Even readers of George R.R. Martin’s epic medieval fantasy series “Game of Thrones” can’t be expected to remember all the characters, all the storylines, all the alliances and all of the backstabbing. It’s worse than the early GOP primary race. So, how on earth does an inexperienced recapper even begin to tackle HBO’s ‘Game of Thrones’? If y’all have any suggestions that don’t involve flowcharts, please comment.
Let’s start with major plot developments that happened with each of the four main families: Lannisters, Starks, Baratheons and Targaryens.
Real quick, from last season:
The King, Robert Baratheon, was killed in a hunting accident orchestrated by his wife Cersei. Ned Stark, the king’s adviser, finds out that Cersei’s children are the product of incest with her brother Jaime Lannister. Ned tries to stage a coup and gets executed as a traitor by Joffrey, Cersei’s son and the current king. Ned’s older daughter Sansa (who is betrothed to Joffrey) is a prisoner in King’s Landing and his younger daughter, Arya, has disguised herself as a boy and joined a group of travelers heading north.
Ned’s oldest son, Robb Stark, declares war on the Lannisters, raises an army from Winterfell, names himself “King of the North,” wins a lot of battles, and captures Jaime Lannister. Tyrion Lannister, the dwarf brother of Jaime and Cersei, joins his arrogant father in warring against Robb after a brief stint as a prisoner of Catelyn Stark (Ned’s widow) and her sister Lysa Arryn. Renly and Stannis Baratheon, King Robert’s brothers, each declare themselves the new king.
Ned Stark’s illegitimate son, Jon Snow, is serving with the Night’s Watch at the Wall, which protects the kingdom from the wildlings (people who live up north) and…other creatures.
Daenerys Targaryen, granddaughter of the king whom Robert Baratheon overthrew, has taken leadership of a small band of horse-riders known as the Dothraki. Having hatched three dragons, she sets off to raise an army to recapture the throne. End of Season 1.
Ok, here we go. First episode spoilers, obviously.
— The evil Joffrey
Baratheon is still terrorizing Sansa Stark and “ruling” King’s Landing. Tyrion Lannister, who has been sent back from the battlefield by his father to act as Joffrey’s adviser, reprimands Cersei for not keeping him in check and for losing Arya Stark.
(I just have to note Peter Dinklage’s excellent delivery on this line: “You love your children; it’s your one redeeming quality. That and your cheekbones.”)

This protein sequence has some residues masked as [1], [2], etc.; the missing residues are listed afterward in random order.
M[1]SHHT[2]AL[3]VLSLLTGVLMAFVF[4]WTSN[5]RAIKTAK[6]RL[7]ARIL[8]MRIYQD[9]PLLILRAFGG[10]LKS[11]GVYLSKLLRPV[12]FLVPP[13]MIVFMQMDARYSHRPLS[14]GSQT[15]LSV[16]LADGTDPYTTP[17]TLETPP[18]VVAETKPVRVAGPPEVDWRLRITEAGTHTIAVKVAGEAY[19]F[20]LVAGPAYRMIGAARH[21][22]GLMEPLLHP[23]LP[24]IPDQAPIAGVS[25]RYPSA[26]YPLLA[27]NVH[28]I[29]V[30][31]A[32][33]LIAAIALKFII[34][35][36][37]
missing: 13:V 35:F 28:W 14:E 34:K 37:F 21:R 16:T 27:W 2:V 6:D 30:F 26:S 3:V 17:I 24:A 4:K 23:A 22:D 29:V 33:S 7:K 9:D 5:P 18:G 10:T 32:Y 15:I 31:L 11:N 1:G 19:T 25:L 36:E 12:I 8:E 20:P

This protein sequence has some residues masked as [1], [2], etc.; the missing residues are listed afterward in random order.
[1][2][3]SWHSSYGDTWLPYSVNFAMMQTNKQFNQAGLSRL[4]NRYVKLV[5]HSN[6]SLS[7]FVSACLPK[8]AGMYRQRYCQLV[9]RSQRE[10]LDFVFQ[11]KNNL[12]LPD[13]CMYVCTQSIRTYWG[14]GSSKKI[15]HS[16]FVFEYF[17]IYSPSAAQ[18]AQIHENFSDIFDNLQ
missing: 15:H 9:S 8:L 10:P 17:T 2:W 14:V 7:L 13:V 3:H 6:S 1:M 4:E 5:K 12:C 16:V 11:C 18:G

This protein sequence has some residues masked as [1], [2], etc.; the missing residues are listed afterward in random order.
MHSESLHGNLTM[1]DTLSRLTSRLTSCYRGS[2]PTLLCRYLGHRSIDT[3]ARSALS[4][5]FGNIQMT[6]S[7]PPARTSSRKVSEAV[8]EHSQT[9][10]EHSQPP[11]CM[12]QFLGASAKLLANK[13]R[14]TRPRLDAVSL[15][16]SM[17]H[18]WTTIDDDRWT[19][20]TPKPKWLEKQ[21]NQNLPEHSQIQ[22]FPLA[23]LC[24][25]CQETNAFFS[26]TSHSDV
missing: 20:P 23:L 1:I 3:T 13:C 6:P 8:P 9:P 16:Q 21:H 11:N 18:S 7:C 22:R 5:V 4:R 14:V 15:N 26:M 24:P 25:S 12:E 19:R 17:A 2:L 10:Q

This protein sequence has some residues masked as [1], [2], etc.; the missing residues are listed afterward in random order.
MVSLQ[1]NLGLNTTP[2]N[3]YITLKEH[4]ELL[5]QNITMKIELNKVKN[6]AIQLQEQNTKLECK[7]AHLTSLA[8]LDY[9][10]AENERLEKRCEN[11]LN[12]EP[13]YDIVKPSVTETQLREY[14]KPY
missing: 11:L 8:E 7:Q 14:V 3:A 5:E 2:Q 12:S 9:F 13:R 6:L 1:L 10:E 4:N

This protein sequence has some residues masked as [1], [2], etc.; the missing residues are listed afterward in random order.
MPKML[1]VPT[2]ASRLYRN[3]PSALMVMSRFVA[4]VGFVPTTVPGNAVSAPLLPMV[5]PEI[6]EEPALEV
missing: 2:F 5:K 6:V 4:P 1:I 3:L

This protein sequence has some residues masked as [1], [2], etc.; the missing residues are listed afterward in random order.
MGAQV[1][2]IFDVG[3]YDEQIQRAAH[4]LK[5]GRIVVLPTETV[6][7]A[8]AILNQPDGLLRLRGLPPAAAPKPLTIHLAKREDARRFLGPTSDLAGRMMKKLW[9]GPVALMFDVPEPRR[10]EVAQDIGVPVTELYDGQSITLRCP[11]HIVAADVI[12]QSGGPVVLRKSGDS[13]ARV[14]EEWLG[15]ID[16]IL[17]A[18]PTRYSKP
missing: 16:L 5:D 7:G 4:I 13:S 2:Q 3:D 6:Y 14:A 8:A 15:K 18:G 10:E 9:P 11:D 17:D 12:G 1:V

— When Joffrey insults Cersei after questioning her about the incest rumors, she does what we all want to do and slaps him across the face.
— Cersei also banishes Petyr Baelish (who betrayed Ned to her) and orders the execution of all Robert Baratheon’s illegitimate children.
— Robb Stark sends a message to the Lannister army: he’ll free Jaime Lannister if they return his sisters Sansa and Arya and declare the North an independent state with Robb as king. He also sends his mother Catelyn and his foster brother, Theon Greyjoy, to make allies with other lords.
— Jon Snow travels beyond the Wall with a group of rangers to track wildling activity. They ask for information from Craster, a wildling who marries his daughters. After Jon insults Craster, the Night’s Watch leader reprimands Jon and tells him he’ll lead the Watch one day.
— Bran Stark, who was crippled by Jaime last season, is learning to rule Winterfell in Robb’s absence. He’s also having dreams in which he possesses the body of his pet direwolf.
— Stannis Baratheon has raised an army that includes the powerful sorceress Melisandre. Melisandre’s insistence that men stop worshiping the “old gods” and pray to her god, the “Lord of Light,” is causing rifts in Stannis’s army.
— Daenerys and her clan of Dothraki have grown weak trying to cross the desert, and her dragons won’t eat. She sends out scouts in three different directions to find shelter.
This episode mostly recalled the motivations of last season’s main cast and introduced a few new characters (Ser Dontos, Stannis, Davos and Melisandre). I hope we’ll see more of Arya Stark in the next.
P.S. I almost forgot to mention: Every scene transitions with a view of a fiery red comet in the skies of Westeros. Everyone interprets the comet as an omen, although they assign it different meanings. Osha’s interpretation seems most likely, as it has already come true: the dragons have returned.